Midnight in Chernobyl by Adam Higginbotham
Chernobyl is one of those post-WWII events that I knew very little about.
1) Pripyat was a town built to support the Chernobyl nuclear reactors and was just 3km away.
Planned cities are always fascinating, especially when they’re called atomgrads.
2) A nuclear reactor requires a moderator, a coolant, and control rods. The RBMK reactors, unlike its Western counterparts at the time, used graphite as moderator and water as coolant.
I finally learned the basics of how nuclear reactors work.
3) During the extended powering down of the nuclear reactor, it became poisoned with xenon. Then when the graphite-tipped control rods were reinserted into the unstable reactor, it exploded.
To think that it all came down to the graphite tips on the boron control rods. Science.
4) The first report by Brukhanov stated that the radiation levels near Unit Four were at 3.6 roentgens, but that was the maximum reading on the device.
You can only measure what your tools can measure. Dosimeters are the nasal swab tests of Chernobyl.
5) By the next morning, the town of Pripyat had been sealed off.
This lockdown hit too close to home. I await the Covid disaster books. There are so many parallels.
6) The initial approach to stop additional nuclear explosions was to drop 5000 tons of sand and clay from helicopters.
This is when it really hit me that humanity had created a problem that it couldn’t really control.
7) The China Syndrome is a movie about a nuclear reactor melting all the way through the ground to China.
When the helicopter bombardments failed, the scientists realized that the radioactive lava could flow downwards into the water tanks. On contact, the water would instantly turn into steam and blow up. Even if this didn’t happen, the radioactive lava could seep into the water table and pollute the river.
8) Most of the patients who received bone marrow operations at Hospital Six still died.
Toptunov and Akimov, the two engineers working the controls that resulted in the explosion, both died of acute radiation syndrome within days.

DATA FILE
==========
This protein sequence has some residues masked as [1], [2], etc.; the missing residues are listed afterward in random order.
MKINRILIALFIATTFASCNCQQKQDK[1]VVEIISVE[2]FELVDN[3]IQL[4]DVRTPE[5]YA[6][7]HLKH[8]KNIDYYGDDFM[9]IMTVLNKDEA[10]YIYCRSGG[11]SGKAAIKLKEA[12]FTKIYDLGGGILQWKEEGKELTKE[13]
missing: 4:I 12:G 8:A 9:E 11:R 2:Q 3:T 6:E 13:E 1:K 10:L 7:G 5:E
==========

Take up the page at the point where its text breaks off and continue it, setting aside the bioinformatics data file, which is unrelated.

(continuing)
9) The Liquidation was the giant cleanup effort that called up hundreds of thousands of military reservists.
The efforts included killing animals who’d been exposed to radiation. This got a brief mention in the book but took up a lot of time in the TV series.
10) In order to build the Sarcophagus, they had to remove nuclear debris from the roof. When all the robots failed, humans (bio-robots) did the job.
Thousands of men were needed because they could only stay on the roof for minutes before accumulating a lethal dose of radiation.
Wow. The Chernobyl disaster reads like fiction, but I trust that the author did extensive research to report the facts. I’m shocked that this event isn’t a bigger part of our consciousness (or maybe just mine). Was the human race that close to an absolute disaster? Or does this show how resourceful and resilient humans are? The scariest takeaway is that no single cause was not that outrageous. Secrets, deadlines, cost-cutting, human error – we are just waiting for history to repeat itself.
After reading the book, I got interested in the topic and decided to watch, and naturally binged, the HBO series. One complaint I had about the book was that it was very difficult to follow the characters. There were so many people, institutions, and titles. It also didn’t help that Russian names don’t register as well. The TV show helped a ton to put faces to names. In the book, Legasov was hardly the main man, and I barely remembered his suicide. The producers’ choice to tell the story from his perspective made everything much clearer.